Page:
Is this a Sustainability Thing?
It is mainly about human health, but biophilia does inherently have a lot of sustainability embedded in it specially if you make it a mission to use as many locally sourced materials as possible.
Patterns of Biophilic Design
This section utilizes Terrapin’s Bright-Green Resource extensively as a guideline to present diverse ideas within Biophilic Design. The information will be accompanied by curated images, and short comments to further clarify.
Nature in The Space:
01// Visual Connection — this is exactly what it implies, a view into nature, living system and natural processes.
02// Non-Visual Connection with Nature — these are auditory, haptic, olfactory and gustatory stimuli. They have to cultivate positive reference to natural systems, nature or natural process.
Think listening to a recording of waves or rain. Think of subtle architectural queues within an enclosed place. And definitely think of Biomimicry.
03// Non-Rhythmic Sensory Stimuli — Ephemeral phenomena with nature that may be statistical, but no precisely predictable.
The wind. A sudden storm. A bird flew past your window. Including those sensations in the design or enabling those phenomena to occur within your space is part of exciting serendipity that confirms life is worth living.
04// Thermal & Airflow Variability — Subtle changes in the air temperature, relative humidity and airflow. These aspects acting on your skin and the temperature of surfaces in a way that mimics natural environments.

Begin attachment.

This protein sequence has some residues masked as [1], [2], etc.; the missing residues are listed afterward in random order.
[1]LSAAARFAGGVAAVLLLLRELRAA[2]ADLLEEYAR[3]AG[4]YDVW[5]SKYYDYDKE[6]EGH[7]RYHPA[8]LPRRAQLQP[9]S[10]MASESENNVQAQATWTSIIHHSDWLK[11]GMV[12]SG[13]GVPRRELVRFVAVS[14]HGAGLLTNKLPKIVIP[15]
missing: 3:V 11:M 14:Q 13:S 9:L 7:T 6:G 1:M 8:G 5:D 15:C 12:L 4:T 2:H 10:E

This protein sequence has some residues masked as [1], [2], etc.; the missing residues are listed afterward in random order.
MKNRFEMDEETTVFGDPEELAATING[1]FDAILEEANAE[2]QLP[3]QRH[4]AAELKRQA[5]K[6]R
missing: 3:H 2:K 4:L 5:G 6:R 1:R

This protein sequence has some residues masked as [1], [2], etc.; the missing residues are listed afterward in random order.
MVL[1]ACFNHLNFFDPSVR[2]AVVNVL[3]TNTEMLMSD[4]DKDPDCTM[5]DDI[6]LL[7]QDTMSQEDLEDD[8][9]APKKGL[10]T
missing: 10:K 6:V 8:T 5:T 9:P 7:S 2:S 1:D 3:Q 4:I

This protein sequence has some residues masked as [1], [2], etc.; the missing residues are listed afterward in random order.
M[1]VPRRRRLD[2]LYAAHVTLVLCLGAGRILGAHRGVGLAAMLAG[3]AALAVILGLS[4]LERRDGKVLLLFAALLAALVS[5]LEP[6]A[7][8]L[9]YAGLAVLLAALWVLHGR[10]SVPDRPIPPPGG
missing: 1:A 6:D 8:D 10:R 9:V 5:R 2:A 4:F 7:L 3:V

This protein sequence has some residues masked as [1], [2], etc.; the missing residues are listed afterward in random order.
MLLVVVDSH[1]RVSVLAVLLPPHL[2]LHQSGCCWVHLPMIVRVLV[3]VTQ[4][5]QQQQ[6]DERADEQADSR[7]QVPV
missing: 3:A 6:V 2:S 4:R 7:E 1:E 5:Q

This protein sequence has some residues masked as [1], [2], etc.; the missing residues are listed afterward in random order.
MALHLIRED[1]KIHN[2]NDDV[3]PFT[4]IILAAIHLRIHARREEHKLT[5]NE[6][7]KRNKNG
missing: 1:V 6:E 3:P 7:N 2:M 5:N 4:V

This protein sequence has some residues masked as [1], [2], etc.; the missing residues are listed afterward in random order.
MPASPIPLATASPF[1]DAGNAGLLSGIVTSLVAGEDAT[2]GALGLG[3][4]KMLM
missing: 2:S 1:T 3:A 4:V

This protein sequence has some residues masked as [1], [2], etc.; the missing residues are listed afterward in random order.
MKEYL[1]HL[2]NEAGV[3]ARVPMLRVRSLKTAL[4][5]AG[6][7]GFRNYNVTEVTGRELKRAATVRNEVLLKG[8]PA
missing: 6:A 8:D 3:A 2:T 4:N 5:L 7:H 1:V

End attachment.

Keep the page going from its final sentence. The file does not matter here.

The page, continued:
05// Presence of Water — Seeing, hearing or touching water.
06// Dynamic & Diffuse Light — Varying light and shadow intensities that change over time, mimicking
07// Connection with Natural Systems — Awareness of seasonal and temporal changes.
08// Biomorphic Forms & Patterns — symbolic references (contours, patterns, texture, numerical arrangements) that persist in nature.
The interior structure, its columns and nave, are meant to mimic the shape of bones of a skeleton and the shape of trees and branches.
09// Material Connection with Nature — Materials and elements from nature that have minimal processing and reflect the local ecology and geology, hearkening to its unique sense of place.
10// Complexity & Order — Sensory information that adheres to spatial hierarchy as it might be found and encountered in nature.
Nature of the Space:
11// Prospect — Unimpeded view over a distance.
12// Refuge — A place for withdrawal from environmental conditions, yes, but also from the main flow of activity of the space. It’s important to create spaces that the individual is protected from behind and overhead.
13// Mystery — Promise of more information. This is achieved from partial views, strategic deprivation of sensorial devices that entice individuals to travel deeper and explore the environment they are in.
14// Risk/Peril — Identifiable threat coupled with reliable safeguard.
This is not about just bringing a couple of plants in, even though it is definitely a step in the right direction. What it’s really about is reconnecting with nature, and rekindling that aspect of our humanity by advocating more biophilic buildings. Biophilic design, above all, fosters an identity of place through authentic interaction with natural elements. Every place in which employs biophilic design will respond to circumstances unique to that place — rendering it its authenticity. You can incorporate all of these elements to big and small places alike. From your home to the local library, Biophilia is a new way of thinking of space that celebrates our need to connect with nature.